The 23rd Busan International Film Festival drew to a close Saturday, shaken by Typhoon Kong-rey, but having enjoyed its first year since its operations were normalized.
Rounding off the festivities was the closing film “Master Z: The Ip Man Legacy” by Yeun Woo-ping, after the opening piece “Beautiful Days” had kicked things off 10 days earlier.
The festival recognized those around the film industry for their contribution and prospects. Landing the top awards in the New Currents award were “Savage” by Chinese director Cui Si Wei and “Clean Up” by Korean director Kwon Man-ki.
Organizers for the Busan Film Festival participate in a closing press conference on Saturday. (Yonhap)
The Kim Jiseok award -- created this year in honor of the late BIFF programmer of the same name -- was given to Jamshid Mahmoudi’s “Rona, Azim’s Mother” and Zhang Wei’s “The Rib.”
“Opening Closing Forgetting” by James T. Hong and “Army” by Park Kyung-kun secured the BIFF Mecenat Award, while the Sonje Award went to Kwon Sung-mo’s “Cat Day Afternoon” and “Nooreh” by Ashish Pandey.
Actor and actress of the year awards went to Lee Ju-yeong and Choi Hee-seo for their memorable performances in “Maggie” and “Our Body,” respectively.
The festival suffered some hiccups. The typhoon forced the officials to dismantle the outdoor stage and relocate or cancel the events there. Some of the visitors were left standing confused on Haeundae Beach on Saturday afternoon, as they were not notified that the free shuttles had been canceled due to the bad weather.
A minor controversy occurred when a Japanese actor, Kunimura Jun, was asked by a reporter what he thought of Japan’s controversial Rising Sun flag, and he answered that he understood Koreans’ sentiment due to the bad blood between the two countries.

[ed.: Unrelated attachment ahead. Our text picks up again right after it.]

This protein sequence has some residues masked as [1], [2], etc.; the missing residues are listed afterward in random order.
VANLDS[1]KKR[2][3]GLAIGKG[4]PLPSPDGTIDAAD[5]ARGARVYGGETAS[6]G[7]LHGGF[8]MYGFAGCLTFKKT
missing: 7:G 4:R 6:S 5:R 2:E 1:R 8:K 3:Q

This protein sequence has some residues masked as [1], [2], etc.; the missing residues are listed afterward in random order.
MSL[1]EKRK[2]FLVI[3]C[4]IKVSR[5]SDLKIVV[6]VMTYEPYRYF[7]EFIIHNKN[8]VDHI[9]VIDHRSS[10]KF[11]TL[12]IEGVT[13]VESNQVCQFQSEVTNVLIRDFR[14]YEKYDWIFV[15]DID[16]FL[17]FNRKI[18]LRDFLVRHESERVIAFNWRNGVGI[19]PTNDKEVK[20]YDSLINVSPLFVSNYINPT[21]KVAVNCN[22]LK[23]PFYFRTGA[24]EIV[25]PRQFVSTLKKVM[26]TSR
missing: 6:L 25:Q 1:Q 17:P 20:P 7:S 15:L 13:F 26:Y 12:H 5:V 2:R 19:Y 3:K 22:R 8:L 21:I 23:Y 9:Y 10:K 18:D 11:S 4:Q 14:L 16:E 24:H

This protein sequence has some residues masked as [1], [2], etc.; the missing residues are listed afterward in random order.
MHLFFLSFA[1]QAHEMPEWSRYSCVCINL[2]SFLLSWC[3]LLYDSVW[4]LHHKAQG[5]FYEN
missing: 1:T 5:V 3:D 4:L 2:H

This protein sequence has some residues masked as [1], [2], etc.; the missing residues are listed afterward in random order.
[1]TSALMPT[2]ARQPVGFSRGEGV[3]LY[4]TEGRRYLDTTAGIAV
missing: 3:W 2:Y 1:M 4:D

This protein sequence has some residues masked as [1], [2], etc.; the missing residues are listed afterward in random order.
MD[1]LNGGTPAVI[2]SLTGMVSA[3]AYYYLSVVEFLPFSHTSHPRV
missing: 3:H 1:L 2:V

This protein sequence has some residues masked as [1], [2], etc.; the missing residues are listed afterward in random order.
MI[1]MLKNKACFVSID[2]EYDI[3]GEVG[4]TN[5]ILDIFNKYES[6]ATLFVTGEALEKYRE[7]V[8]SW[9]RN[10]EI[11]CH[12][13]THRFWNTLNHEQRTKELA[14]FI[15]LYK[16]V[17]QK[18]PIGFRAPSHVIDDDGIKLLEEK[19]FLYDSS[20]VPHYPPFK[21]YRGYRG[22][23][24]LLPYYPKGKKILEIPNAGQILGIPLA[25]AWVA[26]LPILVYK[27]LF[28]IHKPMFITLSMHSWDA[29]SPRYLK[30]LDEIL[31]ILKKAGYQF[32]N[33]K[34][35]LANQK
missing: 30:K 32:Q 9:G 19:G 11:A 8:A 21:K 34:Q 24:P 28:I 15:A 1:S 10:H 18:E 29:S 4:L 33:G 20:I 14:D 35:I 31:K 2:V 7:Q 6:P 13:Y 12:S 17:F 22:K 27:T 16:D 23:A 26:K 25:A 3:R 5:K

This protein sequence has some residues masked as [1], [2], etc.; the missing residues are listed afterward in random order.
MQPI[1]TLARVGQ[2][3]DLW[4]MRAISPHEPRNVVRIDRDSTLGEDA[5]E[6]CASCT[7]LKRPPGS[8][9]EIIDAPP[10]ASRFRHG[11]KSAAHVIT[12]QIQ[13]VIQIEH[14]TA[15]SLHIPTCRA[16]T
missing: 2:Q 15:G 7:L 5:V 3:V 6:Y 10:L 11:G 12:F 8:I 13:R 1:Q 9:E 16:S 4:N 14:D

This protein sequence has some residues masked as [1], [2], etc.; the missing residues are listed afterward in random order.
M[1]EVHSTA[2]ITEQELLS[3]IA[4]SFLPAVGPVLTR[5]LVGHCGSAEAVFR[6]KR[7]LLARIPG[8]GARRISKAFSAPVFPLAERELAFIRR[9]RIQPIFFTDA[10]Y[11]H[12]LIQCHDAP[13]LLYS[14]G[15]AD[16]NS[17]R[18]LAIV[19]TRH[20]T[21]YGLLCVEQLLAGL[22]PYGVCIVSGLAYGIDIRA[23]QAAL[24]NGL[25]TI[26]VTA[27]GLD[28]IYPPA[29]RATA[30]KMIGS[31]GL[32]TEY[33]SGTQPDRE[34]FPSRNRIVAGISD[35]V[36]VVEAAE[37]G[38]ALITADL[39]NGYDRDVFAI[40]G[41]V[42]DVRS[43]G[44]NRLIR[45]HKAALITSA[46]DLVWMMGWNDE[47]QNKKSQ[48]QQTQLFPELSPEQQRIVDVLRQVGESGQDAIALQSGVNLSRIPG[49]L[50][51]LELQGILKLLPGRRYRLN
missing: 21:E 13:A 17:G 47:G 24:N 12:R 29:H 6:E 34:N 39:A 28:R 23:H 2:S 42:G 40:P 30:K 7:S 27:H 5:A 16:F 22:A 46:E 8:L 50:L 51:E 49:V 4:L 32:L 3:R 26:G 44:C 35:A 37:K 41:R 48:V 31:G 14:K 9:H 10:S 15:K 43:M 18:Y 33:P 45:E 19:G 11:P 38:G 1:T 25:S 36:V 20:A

Despite the obstacles, the festival managed to gather 195,000 participants, a minor increase from 193,000 the year before. The participants enjoyed 324 films from 79 countries -- 115 of them world premieres -- while 911 companies from 54 countries took part in Asian Film Market.
This years event was the first since the 2014 “Diving Bell” controversy had led to a boycott of the last two festivals.
After BIFF screened “Diving Bell,” a documentary about the Sewol ferry disaster earlier that year that was critical of the Park Geun-hye administration, an extensive government audit, the dismissal of key staff and a budget cut followed. Those in Korean movie circles lambasted the government intervention and boycotted the event, severely damaging the event’s reputation.
This year’s festival marked the return of major players, including big name distributors like CJ E&M, Lotte, Showbox and NEW.
But while the 2018 was expected to be a rebound year, the increase in attendance was not as pronounced as initially hoped, an ominous indicator that it may not be the marquee event that it once was.
While it had been customary for distributors in the past to refrain from holding press conferences about their upcoming movie, press events including one for the new Ma Dong-seok film were held during the event.
“In terms of reconciliation and normalization, I would consider the festival half a success. ...We found potential, but we didn’t manage to achieve everything completely,” festival Chairman Lee Yong-kwan said.
The new goal for the BIFF now, Lee said, was for it to stay relevant in the new era.
“The first arduous task at hand is for us to establish what it means to hold an offline festival in an online era,” he said. Lee added that the organizers should find ways to revitalize and enhance the Asian Film Market, while finding online applications for BIFF content.
By Yoon Min-sik